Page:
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Rotary Club sponsors computer programme for remedial students

Rotary Club sponsors computer programme for remedial students

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The Georgetown Secondary School will be launching an innovative computer-based remedial programme for 20 First Form students, with the help of the local Rotary Club as well as international donors.{{more}}

On March 4th, the St. Vincent Rotary club presented a sponsorship cheque totaling EC$1,050 to the school, sponsoring five students to use the Computer Assisted Literacy Solution (CALS) programme for one year. In total, Vincentian and American donors contributed EC$4,200 towards the sponsorship of students.

CALS is a Rotary International programme that allows sponsored students to access Autoskill’s Academy of Reading and Academy of Math software for up to a year. Autoskill’s programmes have demonstrated success in increasing reading and math scores in low-performing students, and are designed to raise a child’s literacy or math proficiency by two grade levels in 25 hours of training. This programme is used in a number of Caribbean countries – including as part of a violence prevention programme in Jamaica and in public schools in the Bahamas – as well as to promote adult literacy in Mustique, but the programmes have never been implemented in mainland St. Vincent.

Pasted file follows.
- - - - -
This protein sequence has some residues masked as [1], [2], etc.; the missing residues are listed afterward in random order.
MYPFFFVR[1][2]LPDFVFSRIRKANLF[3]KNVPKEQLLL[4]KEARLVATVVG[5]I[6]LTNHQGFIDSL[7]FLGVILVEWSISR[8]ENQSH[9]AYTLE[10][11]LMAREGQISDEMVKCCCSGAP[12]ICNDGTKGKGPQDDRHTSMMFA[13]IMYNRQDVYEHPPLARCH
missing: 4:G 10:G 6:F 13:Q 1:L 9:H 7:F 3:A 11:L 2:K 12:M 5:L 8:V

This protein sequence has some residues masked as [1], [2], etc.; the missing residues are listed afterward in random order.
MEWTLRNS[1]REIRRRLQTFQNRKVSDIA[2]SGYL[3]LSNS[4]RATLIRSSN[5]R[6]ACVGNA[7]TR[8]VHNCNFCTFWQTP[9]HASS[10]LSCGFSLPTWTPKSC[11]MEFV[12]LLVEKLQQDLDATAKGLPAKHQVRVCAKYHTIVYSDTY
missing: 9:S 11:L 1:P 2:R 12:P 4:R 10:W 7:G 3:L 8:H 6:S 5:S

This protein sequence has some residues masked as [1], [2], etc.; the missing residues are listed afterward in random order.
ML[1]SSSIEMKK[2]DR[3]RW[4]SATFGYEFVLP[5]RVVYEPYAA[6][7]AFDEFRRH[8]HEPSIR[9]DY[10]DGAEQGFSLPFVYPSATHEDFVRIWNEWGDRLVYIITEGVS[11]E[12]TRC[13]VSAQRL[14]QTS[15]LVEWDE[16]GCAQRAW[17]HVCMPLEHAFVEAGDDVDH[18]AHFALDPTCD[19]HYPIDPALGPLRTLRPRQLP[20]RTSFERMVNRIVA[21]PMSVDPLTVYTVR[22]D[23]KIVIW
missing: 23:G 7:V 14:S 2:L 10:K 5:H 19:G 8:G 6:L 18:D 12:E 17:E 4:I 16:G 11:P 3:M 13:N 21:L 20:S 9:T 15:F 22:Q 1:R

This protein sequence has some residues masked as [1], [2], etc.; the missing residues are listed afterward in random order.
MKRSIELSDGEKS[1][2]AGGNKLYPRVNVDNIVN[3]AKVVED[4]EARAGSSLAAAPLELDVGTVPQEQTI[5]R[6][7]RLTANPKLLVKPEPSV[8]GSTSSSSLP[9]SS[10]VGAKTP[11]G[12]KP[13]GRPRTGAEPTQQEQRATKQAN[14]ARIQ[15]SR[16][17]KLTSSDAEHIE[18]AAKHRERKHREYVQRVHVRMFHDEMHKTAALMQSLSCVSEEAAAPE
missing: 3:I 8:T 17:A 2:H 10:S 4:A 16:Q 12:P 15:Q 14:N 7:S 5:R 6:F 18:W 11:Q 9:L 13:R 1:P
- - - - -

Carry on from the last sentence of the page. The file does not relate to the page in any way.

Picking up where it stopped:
In 2009, Georgetown Secondary School received a grant from the Social Investment Fund to purchase 20 new computers for the creation of a learning resource centre at the school.

“In the past year, the remedial programme at Georgetown Secondary has been utilizing the school’s new computer lab to help struggling students learn to read,” explained Shannon Lincoln, a Peace Corps Volunteer and remedial reading teacher at GSS. “The difference it has made in students’ focus and concentration is remarkable. Students have a strong interest in technology, and combining computers with remedial instruction seems like a natural fit.”

All of the students selected to be sponsored are in Form 1, and all, when initially tested, entered GSS reading at or below a 1st grade reading level.

Young, the Form, English and Remedial teacher for the class, encouraged parents during a recent parent-teacher conference to continue to strive to support their children in all possible ways. She further encouraged them to become more involved as “we, parents and teachers, try to help these students attain literacy.”

Although excited about this opportunity for twenty students, Lincoln hopes to see a day when remedial software will be available to all struggling readers, both at Georgetown Secondary and throughout St. Vincent: “Software like Academy of Reading and Academy of Math has the ability to provide differentiated education in a way that is often impossible in a classroom setting. My hope is that this approach will be embraced and that soon more students will be able to benefit from computer-based remediation.”

The CALS program will be officially launched at the beginning of next term.